Inspections of the property are typically walkthroughs that looks for obvious signs of contamination or hidden liabilities like vent pipes for underground storage tanks or surface staining from leaks and spills. Interviews are usually done with the property owner, or someone that is very knowledgeable about the property, in hopes of finding out what they know happened there over the years such as who the previous occupants were or history of tenants (and hopefully they are truthful and honest about it!). A review of records can include a huge database of information, most typical sources include aerial photographs, fire insurance plans, insurance reports, waste records, MSDSs, and public records with the MOE, TSSA, and local Municipality (just to name a few). The report itself is basically that. All the findings that the assessor discovers is laid out into some form of a written report. Like I mentioned before I’ve seen a wide range of interpretation of what is thought to be needed to be contained in these, some are 3-5 pages, some are over 1000 pages. All of them have a conclusion though and that is whether or not the property is or might be contaminated.
Generally at no point does a Phase One complete any intrusive soil or groundwater testing of a property. And on many occasions the Phase One undergoes a review of the property’s assets to determine if there are any harmful building materials, such as asbestos, that might be of a concern. Variations of the Phase One have been seen to include limited versions of these testing such as this but are not always normal practice.
For the sake of the reader I’d like to comment on the general cost and timeframe to complete a Phase One…but I don’t want to be misleading anyone so I make the caveat known that there are many factors that can affect the deliverable such as: where the property is, how big it is, how much history it has, how many records need to be reviewed, etc. However, as a ballpark I’ve seen the median range (excluding the outliers) go anywhere from $1000 to $5000 for a standard Phase One and shouldn’t take any longer than a week to a month to complete. I won’t comment on the time and costs for the regulated RSC version of the Phase One since there are so many factors in making those determinations (you can always email me offline if you are looking for some guidance with that).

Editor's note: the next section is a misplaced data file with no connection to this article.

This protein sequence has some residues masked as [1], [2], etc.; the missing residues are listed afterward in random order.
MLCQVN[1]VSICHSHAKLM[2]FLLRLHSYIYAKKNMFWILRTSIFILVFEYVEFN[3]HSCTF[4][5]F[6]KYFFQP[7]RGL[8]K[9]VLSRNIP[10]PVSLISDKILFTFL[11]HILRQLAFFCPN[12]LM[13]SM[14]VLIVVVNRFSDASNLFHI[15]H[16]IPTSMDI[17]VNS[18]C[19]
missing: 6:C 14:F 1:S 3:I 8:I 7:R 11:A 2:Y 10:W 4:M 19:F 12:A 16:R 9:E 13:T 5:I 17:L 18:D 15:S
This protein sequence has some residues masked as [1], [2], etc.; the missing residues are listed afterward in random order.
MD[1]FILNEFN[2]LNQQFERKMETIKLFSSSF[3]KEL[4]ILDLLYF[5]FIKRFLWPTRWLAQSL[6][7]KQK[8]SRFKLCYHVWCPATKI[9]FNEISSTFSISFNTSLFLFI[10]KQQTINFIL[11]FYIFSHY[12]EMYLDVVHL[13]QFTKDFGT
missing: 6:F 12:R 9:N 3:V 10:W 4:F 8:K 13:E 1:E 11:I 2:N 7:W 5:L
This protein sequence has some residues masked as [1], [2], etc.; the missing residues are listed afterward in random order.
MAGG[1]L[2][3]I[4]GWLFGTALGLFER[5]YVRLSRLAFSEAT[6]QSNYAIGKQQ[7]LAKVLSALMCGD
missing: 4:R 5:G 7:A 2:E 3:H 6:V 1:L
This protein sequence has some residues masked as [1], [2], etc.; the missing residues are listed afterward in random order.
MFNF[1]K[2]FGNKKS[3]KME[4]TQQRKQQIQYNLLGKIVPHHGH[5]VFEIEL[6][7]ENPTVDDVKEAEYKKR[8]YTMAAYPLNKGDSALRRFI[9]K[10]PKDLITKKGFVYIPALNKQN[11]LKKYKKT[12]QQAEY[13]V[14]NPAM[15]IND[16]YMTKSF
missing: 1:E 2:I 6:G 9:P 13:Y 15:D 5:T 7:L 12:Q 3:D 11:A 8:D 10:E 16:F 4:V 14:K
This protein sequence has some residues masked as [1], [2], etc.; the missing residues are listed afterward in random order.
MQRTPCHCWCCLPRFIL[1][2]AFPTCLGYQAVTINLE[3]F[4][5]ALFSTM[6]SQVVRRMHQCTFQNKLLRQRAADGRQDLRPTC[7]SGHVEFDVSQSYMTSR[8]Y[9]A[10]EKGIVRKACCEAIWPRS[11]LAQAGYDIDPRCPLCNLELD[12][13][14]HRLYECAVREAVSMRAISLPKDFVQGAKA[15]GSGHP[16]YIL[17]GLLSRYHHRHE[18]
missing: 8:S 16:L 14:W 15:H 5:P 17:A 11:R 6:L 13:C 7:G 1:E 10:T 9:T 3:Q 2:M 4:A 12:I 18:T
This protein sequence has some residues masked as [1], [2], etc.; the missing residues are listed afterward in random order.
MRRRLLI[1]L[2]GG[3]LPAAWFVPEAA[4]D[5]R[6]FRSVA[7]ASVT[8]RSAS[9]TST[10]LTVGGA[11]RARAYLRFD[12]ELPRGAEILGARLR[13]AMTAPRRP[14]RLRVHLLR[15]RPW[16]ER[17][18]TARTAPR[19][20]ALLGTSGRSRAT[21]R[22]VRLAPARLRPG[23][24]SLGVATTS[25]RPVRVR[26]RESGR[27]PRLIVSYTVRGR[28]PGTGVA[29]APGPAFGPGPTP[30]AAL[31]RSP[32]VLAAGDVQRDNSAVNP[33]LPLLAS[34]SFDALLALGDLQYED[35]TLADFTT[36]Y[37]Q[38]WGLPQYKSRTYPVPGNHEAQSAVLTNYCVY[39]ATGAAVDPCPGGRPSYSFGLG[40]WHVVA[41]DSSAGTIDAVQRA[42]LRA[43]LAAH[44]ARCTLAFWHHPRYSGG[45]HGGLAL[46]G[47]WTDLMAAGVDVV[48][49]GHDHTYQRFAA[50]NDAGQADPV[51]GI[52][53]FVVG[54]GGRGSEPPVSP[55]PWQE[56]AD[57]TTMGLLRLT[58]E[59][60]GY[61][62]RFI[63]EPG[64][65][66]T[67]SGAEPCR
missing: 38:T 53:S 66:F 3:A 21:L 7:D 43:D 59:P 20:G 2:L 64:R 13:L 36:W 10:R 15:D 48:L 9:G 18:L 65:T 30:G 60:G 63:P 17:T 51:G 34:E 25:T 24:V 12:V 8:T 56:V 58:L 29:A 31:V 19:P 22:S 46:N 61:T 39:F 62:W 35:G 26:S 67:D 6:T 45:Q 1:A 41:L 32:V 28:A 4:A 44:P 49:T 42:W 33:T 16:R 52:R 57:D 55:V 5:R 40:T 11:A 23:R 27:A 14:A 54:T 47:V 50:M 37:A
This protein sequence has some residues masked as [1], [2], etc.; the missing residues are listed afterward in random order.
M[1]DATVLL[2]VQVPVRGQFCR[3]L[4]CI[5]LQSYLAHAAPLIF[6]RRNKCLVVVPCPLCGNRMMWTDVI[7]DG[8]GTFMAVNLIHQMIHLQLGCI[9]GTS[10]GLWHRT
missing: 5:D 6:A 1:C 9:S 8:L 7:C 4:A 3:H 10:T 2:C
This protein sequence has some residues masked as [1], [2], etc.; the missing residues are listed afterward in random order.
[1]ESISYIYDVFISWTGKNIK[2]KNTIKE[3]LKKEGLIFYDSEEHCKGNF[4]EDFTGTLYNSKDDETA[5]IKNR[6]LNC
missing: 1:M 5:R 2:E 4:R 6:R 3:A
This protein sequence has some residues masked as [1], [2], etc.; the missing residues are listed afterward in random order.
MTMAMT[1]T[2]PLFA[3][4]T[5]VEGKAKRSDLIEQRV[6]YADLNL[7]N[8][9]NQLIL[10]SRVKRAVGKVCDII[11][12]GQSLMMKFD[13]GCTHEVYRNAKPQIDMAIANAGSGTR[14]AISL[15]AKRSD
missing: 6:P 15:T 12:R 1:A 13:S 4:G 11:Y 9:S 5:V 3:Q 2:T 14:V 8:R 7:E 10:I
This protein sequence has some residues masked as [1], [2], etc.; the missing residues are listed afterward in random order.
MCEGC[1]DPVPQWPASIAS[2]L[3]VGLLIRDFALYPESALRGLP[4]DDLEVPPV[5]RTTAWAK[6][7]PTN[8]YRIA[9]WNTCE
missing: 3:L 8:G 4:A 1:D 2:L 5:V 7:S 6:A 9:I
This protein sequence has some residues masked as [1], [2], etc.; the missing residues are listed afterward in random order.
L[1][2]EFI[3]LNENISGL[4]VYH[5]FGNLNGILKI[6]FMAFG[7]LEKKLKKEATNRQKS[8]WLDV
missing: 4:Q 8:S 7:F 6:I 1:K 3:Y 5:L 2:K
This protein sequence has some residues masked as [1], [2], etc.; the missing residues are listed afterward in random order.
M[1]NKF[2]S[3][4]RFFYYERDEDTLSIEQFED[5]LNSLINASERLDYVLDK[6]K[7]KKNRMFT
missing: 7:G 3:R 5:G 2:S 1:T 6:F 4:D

As I mentioned before, what I like most about Phase Ones is their story that they tell. I’ve read and written some that tell tales of gross negligence leading to the ugliest contamination…and I’ve read and written some that tell stories about legendary companies developing a piece of land to build their empire in industry and manufacturing, and how they toiled to clean up their land from their past activities, only to bury their dirty secrets somewhere safe in a landfill so no one will ever find them…If there is anything romantic or thrilling about environmental consulting…its the Phase One…I’m glad I was gifted with a good imagination or else it would make my day job pretty boring.